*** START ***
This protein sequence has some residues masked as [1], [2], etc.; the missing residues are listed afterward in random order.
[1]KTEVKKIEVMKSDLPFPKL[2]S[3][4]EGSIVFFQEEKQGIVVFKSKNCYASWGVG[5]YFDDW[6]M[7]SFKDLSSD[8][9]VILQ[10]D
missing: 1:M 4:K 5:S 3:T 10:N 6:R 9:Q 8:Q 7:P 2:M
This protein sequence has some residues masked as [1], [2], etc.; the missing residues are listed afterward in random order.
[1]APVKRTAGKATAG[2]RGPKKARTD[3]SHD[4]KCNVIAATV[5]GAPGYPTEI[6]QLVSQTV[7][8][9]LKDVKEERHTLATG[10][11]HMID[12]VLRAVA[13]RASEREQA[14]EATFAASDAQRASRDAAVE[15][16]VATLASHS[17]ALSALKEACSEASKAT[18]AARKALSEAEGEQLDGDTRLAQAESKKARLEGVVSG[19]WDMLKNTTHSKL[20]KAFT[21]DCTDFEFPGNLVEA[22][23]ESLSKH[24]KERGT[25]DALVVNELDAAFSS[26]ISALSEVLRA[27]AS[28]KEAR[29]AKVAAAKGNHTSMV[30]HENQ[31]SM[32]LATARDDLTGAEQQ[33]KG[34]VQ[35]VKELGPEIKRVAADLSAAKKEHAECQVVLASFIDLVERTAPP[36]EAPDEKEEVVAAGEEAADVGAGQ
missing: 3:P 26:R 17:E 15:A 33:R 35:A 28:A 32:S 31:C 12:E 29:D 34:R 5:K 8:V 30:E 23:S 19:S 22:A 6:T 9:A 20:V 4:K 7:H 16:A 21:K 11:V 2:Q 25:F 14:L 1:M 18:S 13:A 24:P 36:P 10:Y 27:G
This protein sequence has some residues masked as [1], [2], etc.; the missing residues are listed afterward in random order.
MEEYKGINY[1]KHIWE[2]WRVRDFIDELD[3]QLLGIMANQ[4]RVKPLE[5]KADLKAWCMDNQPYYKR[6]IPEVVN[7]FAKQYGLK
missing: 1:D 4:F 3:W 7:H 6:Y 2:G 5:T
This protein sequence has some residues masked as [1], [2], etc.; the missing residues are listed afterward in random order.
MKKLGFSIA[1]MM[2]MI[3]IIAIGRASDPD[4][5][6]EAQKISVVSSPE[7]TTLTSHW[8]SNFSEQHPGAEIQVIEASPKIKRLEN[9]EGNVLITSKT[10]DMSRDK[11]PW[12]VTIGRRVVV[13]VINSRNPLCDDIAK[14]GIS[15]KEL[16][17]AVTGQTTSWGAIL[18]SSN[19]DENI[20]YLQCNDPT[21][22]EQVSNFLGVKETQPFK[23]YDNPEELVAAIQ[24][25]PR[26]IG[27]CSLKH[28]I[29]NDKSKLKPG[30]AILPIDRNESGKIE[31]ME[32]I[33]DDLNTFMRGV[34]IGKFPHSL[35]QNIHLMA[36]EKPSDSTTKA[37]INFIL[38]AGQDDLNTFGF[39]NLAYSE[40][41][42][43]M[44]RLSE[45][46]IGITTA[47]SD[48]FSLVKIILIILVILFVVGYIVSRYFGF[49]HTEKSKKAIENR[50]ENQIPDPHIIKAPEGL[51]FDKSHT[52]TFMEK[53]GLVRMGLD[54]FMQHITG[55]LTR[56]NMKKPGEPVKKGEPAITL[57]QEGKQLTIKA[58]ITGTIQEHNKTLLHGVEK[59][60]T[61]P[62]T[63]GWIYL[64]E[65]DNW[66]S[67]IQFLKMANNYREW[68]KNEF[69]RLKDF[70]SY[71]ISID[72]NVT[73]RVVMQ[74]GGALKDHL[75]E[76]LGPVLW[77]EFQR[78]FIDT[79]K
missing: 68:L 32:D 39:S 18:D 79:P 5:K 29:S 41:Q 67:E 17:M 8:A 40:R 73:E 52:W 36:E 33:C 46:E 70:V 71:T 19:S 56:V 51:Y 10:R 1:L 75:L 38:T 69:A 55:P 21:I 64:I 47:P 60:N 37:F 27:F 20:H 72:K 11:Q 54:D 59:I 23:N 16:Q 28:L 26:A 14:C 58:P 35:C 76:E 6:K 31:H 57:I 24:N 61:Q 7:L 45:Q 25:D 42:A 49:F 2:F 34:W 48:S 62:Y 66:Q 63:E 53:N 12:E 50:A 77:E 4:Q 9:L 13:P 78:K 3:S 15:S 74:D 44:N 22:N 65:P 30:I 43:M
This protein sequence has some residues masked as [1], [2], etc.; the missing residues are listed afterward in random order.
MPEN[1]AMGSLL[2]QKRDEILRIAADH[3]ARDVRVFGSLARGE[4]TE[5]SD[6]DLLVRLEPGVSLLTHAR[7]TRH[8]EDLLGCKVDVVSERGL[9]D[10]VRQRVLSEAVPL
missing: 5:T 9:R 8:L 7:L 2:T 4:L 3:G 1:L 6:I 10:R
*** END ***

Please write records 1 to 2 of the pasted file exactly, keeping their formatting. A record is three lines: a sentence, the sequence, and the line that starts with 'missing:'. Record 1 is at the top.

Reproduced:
This protein sequence has some residues masked as [1], [2], etc.; the missing residues are listed afterward in random order.
[1]KTEVKKIEVMKSDLPFPKL[2]S[3][4]EGSIVFFQEEKQGIVVFKSKNCYASWGVG[5]YFDDW[6]M[7]SFKDLSSD[8][9]VILQ[10]D
missing: 1:M 4:K 5:S 3:T 10:N 6:R 9:Q 8:Q 7:P 2:M
This protein sequence has some residues masked as [1], [2], etc.; the missing residues are listed afterward in random order.
[1]APVKRTAGKATAG[2]RGPKKARTD[3]SHD[4]KCNVIAATV[5]GAPGYPTEI[6]QLVSQTV[7][8][9]LKDVKEERHTLATG[10][11]HMID[12]VLRAVA[13]RASEREQA[14]EATFAASDAQRASRDAAVE[15][16]VATLASHS[17]ALSALKEACSEASKAT[18]AARKALSEAEGEQLDGDTRLAQAESKKARLEGVVSG[19]WDMLKNTTHSKL[20]KAFT[21]DCTDFEFPGNLVEA[22][23]ESLSKH[24]KERGT[25]DALVVNELDAAFSS[26]ISALSEVLRA[27]AS[28]KEAR[29]AKVAAAKGNHTSMV[30]HENQ[31]SM[32]LATARDDLTGAEQQ[33]KG[34]VQ[35]VKELGPEIKRVAADLSAAKKEHAECQVVLASFIDLVERTAPP[36]EAPDEKEEVVAAGEEAADVGAGQ
missing: 3:P 26:R 17:E 15:A 33:R 35:A 28:A 32:S 31:C 12:E 29:D 34:R 5:K 8:V 30:E 23:S 19:S 22:A 6:T 9:A 20:V 4:K 7:H 16:A 21:K 11:V 2:Q 25:F 14:L 1:M 18:S 13:A 24:P 36:P 10:Y 27:G